Brussels Sprouts – a winter winner

Here is my sprout bed. It’s 8ft long by 4ft wide and holds 8 sprout plants in it. The netting has kept the pigeons off and the early plants have been in production for a couple of weeks. I grow these from plugs which I purchase from Organic Plants in June. This is their sprout collection which provides a range of varieties (two each of four varieties) so that you get a harvest over several months avoiding the glut which would happen from growing a single variety. It would be cheaper to grow from seed, but for the small quantities I require plugs are convenient and easy.

Each plant was given 2ft x 2ft space and planted in soil that was enriched with manure the previous season. Sprouts are hungry feeders, so I top dress with pelleted chicken manure too. The little plug plants are 4 inches tall but can be planted deep so their stalks are partly buried but the leaves are above ground. This allows the buried stem to root into the surrounding soil. Like most brassicas they need to be planted in firm soil, so I use a heel around them to make sure they are tightly gripped.

Given the right conditions sprouts grow tall and strong, but they are prone to wind damage, so I stake them individually with canes. Netting is needed to prevent birds damaging them – pigeons will strip the leaves leaving just a skeleton of veins) and to keep away the dreaded cabbage white butterfly. (See my netting video here)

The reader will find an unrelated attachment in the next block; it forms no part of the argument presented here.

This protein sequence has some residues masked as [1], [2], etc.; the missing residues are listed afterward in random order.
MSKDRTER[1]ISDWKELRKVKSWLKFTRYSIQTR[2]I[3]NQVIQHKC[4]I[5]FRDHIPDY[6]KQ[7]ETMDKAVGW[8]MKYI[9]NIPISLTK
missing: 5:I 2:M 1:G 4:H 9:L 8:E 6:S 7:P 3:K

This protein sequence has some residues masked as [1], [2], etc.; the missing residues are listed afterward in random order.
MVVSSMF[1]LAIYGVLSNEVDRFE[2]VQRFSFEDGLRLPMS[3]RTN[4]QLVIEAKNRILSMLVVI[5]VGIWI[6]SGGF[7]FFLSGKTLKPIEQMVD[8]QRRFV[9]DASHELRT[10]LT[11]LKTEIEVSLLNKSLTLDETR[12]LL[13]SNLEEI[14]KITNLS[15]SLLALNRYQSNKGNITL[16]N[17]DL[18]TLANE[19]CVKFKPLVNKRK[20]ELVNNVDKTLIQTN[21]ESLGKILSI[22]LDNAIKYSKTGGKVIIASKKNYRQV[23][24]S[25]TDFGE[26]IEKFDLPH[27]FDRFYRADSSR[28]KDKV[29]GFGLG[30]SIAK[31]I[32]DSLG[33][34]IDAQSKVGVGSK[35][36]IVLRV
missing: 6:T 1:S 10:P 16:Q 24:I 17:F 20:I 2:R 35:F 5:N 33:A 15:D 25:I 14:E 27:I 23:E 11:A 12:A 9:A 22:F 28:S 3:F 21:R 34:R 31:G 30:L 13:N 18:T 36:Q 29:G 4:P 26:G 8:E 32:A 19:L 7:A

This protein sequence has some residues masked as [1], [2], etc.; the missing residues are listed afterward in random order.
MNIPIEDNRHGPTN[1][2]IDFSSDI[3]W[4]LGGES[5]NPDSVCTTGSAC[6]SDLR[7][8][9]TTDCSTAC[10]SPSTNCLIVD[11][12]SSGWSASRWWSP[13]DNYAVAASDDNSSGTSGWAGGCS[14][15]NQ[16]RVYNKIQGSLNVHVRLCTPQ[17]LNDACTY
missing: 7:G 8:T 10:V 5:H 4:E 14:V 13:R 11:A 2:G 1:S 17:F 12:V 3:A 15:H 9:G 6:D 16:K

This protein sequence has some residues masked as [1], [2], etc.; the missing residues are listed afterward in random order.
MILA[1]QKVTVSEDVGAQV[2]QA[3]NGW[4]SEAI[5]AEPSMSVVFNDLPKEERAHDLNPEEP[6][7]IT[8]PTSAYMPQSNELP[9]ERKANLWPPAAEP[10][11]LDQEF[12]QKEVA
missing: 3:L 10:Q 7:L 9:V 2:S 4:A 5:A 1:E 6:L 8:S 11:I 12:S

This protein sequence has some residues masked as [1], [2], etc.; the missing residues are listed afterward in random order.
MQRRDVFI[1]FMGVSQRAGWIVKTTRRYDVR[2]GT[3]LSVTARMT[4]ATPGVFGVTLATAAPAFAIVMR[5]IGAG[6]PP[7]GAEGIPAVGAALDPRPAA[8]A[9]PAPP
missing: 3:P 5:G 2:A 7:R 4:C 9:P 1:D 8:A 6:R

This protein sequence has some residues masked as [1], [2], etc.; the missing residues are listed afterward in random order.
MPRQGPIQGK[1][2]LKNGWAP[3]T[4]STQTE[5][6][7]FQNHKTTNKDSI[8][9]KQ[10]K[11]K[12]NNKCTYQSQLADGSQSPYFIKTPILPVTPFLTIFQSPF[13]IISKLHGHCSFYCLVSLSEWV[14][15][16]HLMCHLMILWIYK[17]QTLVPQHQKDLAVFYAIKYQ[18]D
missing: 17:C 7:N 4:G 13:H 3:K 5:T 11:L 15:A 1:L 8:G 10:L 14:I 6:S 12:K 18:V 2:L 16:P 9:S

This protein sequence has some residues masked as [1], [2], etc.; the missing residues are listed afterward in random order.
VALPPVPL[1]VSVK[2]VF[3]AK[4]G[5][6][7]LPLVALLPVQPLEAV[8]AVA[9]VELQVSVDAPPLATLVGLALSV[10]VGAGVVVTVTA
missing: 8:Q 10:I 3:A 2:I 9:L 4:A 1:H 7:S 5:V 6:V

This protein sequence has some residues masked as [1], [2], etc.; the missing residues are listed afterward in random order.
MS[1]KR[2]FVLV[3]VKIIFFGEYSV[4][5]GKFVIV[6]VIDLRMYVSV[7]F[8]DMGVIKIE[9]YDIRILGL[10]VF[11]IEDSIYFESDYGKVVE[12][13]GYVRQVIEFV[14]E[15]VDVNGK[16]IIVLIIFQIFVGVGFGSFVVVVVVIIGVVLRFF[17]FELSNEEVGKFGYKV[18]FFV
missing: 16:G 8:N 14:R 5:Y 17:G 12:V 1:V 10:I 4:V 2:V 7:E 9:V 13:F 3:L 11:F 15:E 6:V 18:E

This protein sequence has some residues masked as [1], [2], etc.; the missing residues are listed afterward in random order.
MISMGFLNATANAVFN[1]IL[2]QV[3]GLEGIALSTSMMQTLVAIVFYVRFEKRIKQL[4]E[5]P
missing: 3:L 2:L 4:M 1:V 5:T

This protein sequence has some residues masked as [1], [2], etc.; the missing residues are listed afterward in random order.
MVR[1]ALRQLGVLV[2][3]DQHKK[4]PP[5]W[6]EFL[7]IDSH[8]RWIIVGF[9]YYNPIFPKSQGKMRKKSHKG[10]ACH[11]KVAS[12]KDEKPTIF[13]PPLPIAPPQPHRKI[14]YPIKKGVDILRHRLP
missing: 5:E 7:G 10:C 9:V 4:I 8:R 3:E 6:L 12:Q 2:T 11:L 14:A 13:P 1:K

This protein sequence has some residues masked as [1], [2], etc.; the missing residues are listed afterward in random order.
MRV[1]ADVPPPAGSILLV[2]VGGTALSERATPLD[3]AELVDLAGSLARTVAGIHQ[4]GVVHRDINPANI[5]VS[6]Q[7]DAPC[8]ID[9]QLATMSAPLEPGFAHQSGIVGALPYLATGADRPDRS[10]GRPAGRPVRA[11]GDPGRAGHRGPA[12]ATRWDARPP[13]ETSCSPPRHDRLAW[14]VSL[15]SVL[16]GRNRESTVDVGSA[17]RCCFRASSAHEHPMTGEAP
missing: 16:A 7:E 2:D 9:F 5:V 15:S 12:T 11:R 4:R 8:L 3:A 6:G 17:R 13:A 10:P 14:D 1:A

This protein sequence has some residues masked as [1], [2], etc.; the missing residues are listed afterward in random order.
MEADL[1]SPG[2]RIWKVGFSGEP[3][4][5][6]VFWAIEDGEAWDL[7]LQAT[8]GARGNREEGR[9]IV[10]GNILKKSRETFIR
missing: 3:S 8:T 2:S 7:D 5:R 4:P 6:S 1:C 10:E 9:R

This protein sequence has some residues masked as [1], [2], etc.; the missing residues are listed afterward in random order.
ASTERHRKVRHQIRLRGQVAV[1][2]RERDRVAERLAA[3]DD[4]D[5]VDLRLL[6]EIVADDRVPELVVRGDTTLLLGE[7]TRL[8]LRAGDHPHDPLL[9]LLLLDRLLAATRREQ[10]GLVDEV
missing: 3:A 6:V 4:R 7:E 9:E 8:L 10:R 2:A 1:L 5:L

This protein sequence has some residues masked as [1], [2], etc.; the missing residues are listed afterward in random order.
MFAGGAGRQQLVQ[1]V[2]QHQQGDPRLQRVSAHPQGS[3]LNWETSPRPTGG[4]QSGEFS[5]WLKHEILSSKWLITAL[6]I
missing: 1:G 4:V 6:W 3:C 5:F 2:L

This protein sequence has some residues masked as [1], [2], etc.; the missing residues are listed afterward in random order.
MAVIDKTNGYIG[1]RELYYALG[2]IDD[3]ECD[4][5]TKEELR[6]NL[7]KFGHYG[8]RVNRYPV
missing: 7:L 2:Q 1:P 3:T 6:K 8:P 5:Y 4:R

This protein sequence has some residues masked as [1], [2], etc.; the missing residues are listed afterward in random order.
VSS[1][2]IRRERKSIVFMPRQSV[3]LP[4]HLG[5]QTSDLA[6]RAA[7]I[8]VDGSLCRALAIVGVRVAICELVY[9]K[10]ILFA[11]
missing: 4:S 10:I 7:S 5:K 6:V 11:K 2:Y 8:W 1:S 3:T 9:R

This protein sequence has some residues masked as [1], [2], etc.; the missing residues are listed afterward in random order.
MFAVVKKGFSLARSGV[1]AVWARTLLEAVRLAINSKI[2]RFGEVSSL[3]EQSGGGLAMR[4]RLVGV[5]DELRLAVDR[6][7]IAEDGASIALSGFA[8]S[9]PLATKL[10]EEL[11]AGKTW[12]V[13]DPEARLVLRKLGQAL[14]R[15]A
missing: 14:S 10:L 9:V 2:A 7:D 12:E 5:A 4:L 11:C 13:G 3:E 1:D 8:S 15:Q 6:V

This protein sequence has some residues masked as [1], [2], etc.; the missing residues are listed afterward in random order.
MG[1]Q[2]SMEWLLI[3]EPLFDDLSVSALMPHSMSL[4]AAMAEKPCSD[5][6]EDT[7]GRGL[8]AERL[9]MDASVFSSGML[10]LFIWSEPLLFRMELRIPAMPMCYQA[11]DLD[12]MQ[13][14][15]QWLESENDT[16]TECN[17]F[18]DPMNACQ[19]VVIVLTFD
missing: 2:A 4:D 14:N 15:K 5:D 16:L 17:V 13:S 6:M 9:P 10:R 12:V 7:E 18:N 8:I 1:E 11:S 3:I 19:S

Once they get large enough and tiny sprouts start to form along the stem I pick out the tops. These sprout tops are delicious so should be kept for cooking. Removing the tops encourages energy to do into the developing sprouts making them bigger than plants that are not topped.

Brussels sprouts are quite handsome with their pastel tones and distinctive ribs. The photo above, taken Nov 25th, shows a late variety that will soon be ready to have its top removed. The purple variety (Red Bull) provides additional colour tones. Some of the plants have a natural surface yeast bloom giving them a glaucous look.

These three photos show the developing sprouts on three of the varieties.

(Left) This photo shows a stem with its supporting cane. You can also see that I have removed most of the lower leaves. This is another trick which is supposed to increase the size of the sprouts. It can be done towards the end of the summer or early autumn once sprouts have started to develop. It also helps to improve air circulation and deter mould and snails.

(middle) The Red Bull has not had its leaves removed yet, nor its top taken out. I’ll get round to it soon, but these are for eating later in the season, so I don’t need to rush them.

(right) These large sprouts are on the early plants that we are harvesting. You can see they are plump and large, especially near where the top was removed. Below is a harvest from lower down this stem:

These are going in this evening’s meal.

The sprout bed will provide two of us with Brussels for several meals per week for the next two or three months. Certainly there will be plenty for Christmas Day, but they will continue well into the New Year. Sprouts are a great winter vegetable, and along with red cabbage, sprouting broccoli, celeriac, swede, onions and carrots allow us to have a variety of home grown veg on our plates throughout the winter.

(That’s eggs and garlic in the background in case you were wondering!)

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